A long stint in jail for assaulting his ex-partner and weeks in drug rehabilitiation "does appear to have been a turning point" in the life of footballer Jarrah Maksymow, a magistrate says.
"I hope that you continue on a positive path," Imad Abdul-Karm told the 27-year-old on Tuesday in sentencing him to a five-month intensive corrections order.
That was on the most serious charge of assault occasioning actual bodily harm, for the attack on the victim at her Arunta Place, Springdale Heights, home on the morning of September 8.
Maksymow slapped her to the face, leaving her in pain with a bloodied nose
The assault was just hours before he was due to play for Henty in the Hume League semi-final, which he fled at half-time having been spoken to by police before the game got under way.
"It appears your behaviour on the day in question," Mr Abdul-Karim told Maksymow, "was of a person who was aggressive and was determined to ensure your child did not go to Beechworth."
Maksymow had pleaded guilty to the assault charge, along with contravene an apprehended violence order, stalk or intimidate - in relation to the victim's sister - and unlicensed driving.
He must wear an electronic monitoring device, which defence lawyer Bronte Winn said could cause some issues with his plans for the months ahead.
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Ms Winn said Maksymow wanted to play football in Melbourne, but Director of Public Prosecutions representative Mary-Beth McFarlane said this might not be an issue.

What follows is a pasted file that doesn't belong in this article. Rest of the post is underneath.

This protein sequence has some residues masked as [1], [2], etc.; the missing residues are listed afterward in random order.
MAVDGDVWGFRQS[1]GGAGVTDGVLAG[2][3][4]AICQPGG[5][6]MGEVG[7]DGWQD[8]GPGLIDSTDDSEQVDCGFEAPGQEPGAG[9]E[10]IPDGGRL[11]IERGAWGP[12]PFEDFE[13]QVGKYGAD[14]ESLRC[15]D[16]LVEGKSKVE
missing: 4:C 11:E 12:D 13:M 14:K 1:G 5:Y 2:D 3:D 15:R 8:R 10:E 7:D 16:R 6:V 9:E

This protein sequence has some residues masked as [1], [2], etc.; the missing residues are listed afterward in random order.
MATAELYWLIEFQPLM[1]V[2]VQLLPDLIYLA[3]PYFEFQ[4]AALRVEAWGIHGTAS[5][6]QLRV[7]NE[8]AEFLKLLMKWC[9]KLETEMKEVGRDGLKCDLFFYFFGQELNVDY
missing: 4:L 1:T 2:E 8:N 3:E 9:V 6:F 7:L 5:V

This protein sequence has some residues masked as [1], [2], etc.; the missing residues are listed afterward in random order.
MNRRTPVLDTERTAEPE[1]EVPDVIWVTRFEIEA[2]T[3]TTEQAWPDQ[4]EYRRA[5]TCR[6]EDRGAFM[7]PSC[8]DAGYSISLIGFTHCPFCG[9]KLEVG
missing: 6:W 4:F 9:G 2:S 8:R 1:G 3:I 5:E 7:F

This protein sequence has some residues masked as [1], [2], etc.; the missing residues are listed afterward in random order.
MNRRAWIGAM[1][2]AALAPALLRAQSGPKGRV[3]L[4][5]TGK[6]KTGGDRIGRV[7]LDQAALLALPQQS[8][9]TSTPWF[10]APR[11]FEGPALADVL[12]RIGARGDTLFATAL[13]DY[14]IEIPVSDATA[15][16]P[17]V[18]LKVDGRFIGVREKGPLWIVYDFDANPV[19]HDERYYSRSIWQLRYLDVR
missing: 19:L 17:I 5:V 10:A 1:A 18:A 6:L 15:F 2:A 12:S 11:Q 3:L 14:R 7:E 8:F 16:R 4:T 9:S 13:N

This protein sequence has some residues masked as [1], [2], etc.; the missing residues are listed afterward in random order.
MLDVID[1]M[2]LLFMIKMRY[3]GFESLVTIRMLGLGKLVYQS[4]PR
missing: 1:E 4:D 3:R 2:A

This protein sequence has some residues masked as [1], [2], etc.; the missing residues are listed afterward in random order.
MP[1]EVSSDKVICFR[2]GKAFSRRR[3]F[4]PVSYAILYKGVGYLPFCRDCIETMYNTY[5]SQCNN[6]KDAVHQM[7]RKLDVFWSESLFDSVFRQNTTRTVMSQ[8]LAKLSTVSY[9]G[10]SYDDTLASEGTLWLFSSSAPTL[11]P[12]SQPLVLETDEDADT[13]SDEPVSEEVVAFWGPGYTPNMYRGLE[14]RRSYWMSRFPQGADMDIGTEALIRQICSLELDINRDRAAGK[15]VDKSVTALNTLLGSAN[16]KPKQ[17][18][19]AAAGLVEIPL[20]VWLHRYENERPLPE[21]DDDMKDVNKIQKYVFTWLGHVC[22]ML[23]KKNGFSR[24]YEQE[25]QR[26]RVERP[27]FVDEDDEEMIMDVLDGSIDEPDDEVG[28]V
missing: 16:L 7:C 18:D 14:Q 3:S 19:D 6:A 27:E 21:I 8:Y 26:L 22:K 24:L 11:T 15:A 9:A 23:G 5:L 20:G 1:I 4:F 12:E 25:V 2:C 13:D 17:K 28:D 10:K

"If his circumstances change, that is something that (NSW) Community Corrections could review."
Mr Abdul-Karim took into account the 212 days Maksymow spent in custody bail refused, plus his six weeks at the Calgary rehabilitiation facility in Wagga that was the equivalent of three weeks in jail.
IN OTHER NEWS
"The assault involved you attending the victim's home, involved entering the home through the front door that was closed and unlocked and the victim ... was not expecting you," he said.
Mr Abdul-Karim said there was no place in the community, in any public place or in privacy behind closed doors for such violence.
"You must change your behaviour."
Maksymow must also complete 100 hours of community work, was placed on a two-year community corrections order and, for the unlicensed driving, was fined $400 and disqualified from obtaining a licence for one month.
NEW HOME FOR A FRESH START
Jarrah Maksymow wants to leave the Border behind "at some stage" for a new life in Melbourne.
His social circle had changed, defence lawyer Bronte Winn said, and Maksymow was keen to move in a more positive direction.
"He also had early talks with a rugby club," Ms Winn said.
The former Hopper has also just signed-on to play football with Sunbury under former North Albury coach and Ovens and Murray hall of famer Travis Hodgson.
Ms Winn said any move by Maksymow depended on the completion of supervision requirements set-out in his sentence.
But she said he had already taken steps to avoid any repeat of his behaviour, including a written agreement with his ex-partner for access to their child.
Maksymow continued to have counselling for alcohol addiction and had embarked on relationship counselling.
Ms Winn said this had been of "considerable assistance" in ensuring he and the victim "can live in a more cohesive manner".
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